03 October 2022 | News
Grass pollen allergy is the leading cause of seasonal asthma and hay fever globally with up to 30 per cent of the world’s population allergic to grass pollen allergens
Image credit: Monash University
In a discovery that may help scientists alleviate the global burden of grass pollen allergans, Monash researchers in Australia have found that sublingual immunotherapy (SLIT) with a small tablet containing grass pollens, changed patient’s immune memory cells in unexpected ways.
An allergy to grass pollens is more than a stuffed nose. It can mean time off from work or school, anxiety in parks and is the underlying cause of thunder-storm asthma.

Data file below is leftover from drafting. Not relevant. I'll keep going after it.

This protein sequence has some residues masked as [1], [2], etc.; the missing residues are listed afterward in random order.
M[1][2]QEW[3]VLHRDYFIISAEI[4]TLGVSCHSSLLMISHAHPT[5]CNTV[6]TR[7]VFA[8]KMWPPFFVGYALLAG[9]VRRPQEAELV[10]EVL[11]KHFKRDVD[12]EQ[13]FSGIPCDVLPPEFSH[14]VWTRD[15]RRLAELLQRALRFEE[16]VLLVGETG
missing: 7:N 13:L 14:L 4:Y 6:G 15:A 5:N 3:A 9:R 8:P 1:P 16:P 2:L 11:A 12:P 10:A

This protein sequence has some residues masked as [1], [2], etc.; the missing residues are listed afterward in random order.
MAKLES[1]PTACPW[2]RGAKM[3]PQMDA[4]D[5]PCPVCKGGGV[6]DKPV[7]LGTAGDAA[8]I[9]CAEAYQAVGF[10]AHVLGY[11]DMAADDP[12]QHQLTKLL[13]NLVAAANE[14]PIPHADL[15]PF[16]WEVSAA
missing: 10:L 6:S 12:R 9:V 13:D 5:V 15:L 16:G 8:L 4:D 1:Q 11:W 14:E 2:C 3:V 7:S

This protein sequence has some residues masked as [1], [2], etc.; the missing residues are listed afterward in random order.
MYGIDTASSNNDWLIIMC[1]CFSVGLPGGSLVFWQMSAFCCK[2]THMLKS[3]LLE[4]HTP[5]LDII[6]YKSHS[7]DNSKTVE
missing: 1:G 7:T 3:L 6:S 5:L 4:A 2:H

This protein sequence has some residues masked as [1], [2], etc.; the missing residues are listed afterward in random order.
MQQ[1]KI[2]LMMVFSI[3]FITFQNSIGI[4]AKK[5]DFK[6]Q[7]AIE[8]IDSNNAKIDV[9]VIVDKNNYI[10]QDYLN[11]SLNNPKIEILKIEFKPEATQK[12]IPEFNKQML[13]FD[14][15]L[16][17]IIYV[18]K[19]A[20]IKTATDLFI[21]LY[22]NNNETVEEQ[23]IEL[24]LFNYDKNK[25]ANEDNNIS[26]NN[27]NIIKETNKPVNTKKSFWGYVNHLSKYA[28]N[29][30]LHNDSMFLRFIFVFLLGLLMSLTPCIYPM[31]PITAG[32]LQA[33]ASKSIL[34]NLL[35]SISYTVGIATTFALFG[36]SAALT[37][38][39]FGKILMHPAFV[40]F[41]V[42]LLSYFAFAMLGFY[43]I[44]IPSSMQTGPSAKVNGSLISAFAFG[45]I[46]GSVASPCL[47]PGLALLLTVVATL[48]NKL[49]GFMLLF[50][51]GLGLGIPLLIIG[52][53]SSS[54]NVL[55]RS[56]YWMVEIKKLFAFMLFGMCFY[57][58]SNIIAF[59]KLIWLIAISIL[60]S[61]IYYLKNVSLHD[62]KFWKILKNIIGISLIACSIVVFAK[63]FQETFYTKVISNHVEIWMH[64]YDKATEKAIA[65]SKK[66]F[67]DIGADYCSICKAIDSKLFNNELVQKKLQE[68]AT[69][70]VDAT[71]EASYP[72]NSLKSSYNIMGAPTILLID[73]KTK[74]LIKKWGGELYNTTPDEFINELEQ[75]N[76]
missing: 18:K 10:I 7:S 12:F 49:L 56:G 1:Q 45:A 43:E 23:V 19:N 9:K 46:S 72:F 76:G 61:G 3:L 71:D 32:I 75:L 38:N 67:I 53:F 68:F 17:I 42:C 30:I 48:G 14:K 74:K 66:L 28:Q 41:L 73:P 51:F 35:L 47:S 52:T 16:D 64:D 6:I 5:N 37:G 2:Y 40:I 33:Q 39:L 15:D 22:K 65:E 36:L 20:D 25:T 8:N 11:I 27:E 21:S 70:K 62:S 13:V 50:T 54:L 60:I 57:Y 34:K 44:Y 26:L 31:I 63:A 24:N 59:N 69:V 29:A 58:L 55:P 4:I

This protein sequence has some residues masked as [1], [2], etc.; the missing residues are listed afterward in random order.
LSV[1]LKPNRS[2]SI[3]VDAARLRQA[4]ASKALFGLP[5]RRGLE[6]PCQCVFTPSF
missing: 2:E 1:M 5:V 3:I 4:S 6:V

According to lead researcher, Professor Menno van Zelm, from the Monash University Central Clinical School, recent studies from his lab have shown that sublingual immunotherapy (SLIT) against grass pollen allergy is known to protect against thunderstorm asthma and can protect against hay fever during the pollen season.
He said, “Until now, we’ve had little understanding of how the immune system is stimulated by SLIT to provide protection against allergens. Understanding these processes is key to developing new treatments and for producing ways to test whether these new treatments are working, by finding biomarkers of immunity.”
Allergen immunotherapy is a lengthy procedure, taking 3-5 years for sustained effects, so early markers of success are urgently needed to ensure that the right patients receive the optimal treatment as quickly as possible.